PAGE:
Fat is not the antithesis of health, as this insightful book shows.
The Secret Life of Fat by Sylvia Tara takes a fresh look at a taboo.
The word “fat” is so often associated with succinct, negative labels like bad and gross. But Tara shows that that’s not the whole story of this bodily organ—even the thought of it as an organ rather than a near-parasite is a revolutionary shift. Beginning from the question “Why is it easier for some people to stay thin than others?” Tara investigates the biology of fat and its vital purposes in the body, from reproduction to immunity; then she examines the genetic, dietary, and other types of influences on body fat; and finally, she offers powerful yet commonsense strategies for managing fat for health and well-being.
While this research and insight is deeply perspective-shifting, solutions are a bit less surprising, though they’re empowered by new understanding of what works and, more importantly, why it works. The result is well rounded; no fad diets here. The Secret Life of Fat equips people with the knowledge and strategies they need not only to achieve physical health but also to pursue it in a mentally healthy way.
Tara’s expertise in biochemistry, and her lifelong struggle to stay thin, give the book a balance between authority and friendliness. Her voice is engaging as she shares her research. The pace is quick without sacrificing depth or clarity; the book requires no in-depth background knowledge in science or health. Tara uses popular references in the introduction but, for the most part, allows this important and relevant topic to hook people on its own merit.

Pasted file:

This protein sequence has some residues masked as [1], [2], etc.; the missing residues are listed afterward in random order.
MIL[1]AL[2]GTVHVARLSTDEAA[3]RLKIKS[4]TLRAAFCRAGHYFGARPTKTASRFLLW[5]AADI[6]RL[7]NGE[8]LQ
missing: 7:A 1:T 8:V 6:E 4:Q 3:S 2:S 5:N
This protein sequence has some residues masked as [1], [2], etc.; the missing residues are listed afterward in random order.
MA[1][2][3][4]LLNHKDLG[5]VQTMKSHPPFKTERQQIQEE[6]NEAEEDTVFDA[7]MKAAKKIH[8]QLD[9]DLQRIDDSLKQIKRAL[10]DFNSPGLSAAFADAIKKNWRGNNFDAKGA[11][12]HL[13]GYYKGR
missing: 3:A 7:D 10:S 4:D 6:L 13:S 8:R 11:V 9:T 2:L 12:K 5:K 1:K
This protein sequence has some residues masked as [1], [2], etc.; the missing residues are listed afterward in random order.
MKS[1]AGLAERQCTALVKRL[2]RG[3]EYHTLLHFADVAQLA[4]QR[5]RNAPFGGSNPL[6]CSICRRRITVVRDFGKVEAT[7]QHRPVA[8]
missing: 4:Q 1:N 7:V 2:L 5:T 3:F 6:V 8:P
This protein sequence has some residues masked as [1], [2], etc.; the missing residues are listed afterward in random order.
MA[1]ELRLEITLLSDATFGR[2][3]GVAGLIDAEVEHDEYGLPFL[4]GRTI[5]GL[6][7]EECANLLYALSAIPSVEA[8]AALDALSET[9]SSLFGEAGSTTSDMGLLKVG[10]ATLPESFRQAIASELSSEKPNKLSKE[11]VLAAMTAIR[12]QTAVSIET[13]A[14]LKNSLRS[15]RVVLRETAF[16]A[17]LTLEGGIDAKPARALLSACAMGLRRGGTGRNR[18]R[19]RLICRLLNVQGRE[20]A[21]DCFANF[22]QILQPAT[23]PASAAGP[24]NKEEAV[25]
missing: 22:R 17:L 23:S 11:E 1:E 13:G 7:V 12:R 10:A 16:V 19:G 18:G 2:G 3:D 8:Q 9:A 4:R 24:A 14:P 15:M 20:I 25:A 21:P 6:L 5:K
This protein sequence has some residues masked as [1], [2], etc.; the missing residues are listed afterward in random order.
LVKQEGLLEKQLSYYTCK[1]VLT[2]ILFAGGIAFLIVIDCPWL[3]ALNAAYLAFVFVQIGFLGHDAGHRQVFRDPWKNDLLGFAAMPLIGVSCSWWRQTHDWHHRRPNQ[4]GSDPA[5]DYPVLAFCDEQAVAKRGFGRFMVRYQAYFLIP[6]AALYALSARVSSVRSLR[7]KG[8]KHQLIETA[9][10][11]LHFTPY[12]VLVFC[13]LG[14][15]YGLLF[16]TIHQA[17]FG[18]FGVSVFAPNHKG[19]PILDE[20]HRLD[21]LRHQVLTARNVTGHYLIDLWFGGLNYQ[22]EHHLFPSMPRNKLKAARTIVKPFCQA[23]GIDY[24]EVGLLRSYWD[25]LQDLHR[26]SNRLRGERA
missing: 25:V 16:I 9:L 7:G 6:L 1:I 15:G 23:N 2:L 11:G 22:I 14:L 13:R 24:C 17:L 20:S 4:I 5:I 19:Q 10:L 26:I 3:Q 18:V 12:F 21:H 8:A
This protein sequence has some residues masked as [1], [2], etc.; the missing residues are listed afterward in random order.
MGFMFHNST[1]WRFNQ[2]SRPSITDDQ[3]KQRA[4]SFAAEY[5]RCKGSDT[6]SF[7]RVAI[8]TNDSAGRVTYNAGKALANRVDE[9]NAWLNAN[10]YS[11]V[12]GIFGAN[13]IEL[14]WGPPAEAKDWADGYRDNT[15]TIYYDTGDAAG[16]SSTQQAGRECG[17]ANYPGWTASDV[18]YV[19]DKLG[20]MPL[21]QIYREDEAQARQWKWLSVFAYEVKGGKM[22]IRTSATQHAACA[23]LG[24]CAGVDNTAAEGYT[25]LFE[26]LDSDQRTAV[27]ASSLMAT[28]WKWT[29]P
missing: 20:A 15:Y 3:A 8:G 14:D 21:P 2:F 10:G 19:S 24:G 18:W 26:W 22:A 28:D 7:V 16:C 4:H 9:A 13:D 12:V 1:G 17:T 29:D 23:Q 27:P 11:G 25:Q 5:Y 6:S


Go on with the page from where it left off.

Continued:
The book offers a refreshingly balanced view of fat: not all bad by a long shot, but certainly not the-more-the-merrier, either. This approach will appeal to health- and body-conscious people who want deep understanding more than they do easy answers. It will also prepare dietitians, physicians, and other health professionals who want to better equip those in their care to be healthy.
The Secret Life of Fat proves that fat is far from lazy and, by showing that fat is not the antithesis of health, gives hope for workable path to well-being.
Disclosure: This article is not an endorsement, but a review. The publisher of this book provided free copies of the book to have their book reviewed by a professional reviewer. No fee was paid by the publisher for this review. Foreword Reviews only recommends books that we love. Foreword Magazine, Inc. is disclosing this in accordance with the Federal Trade Commission’s 16 CFR, Part 255.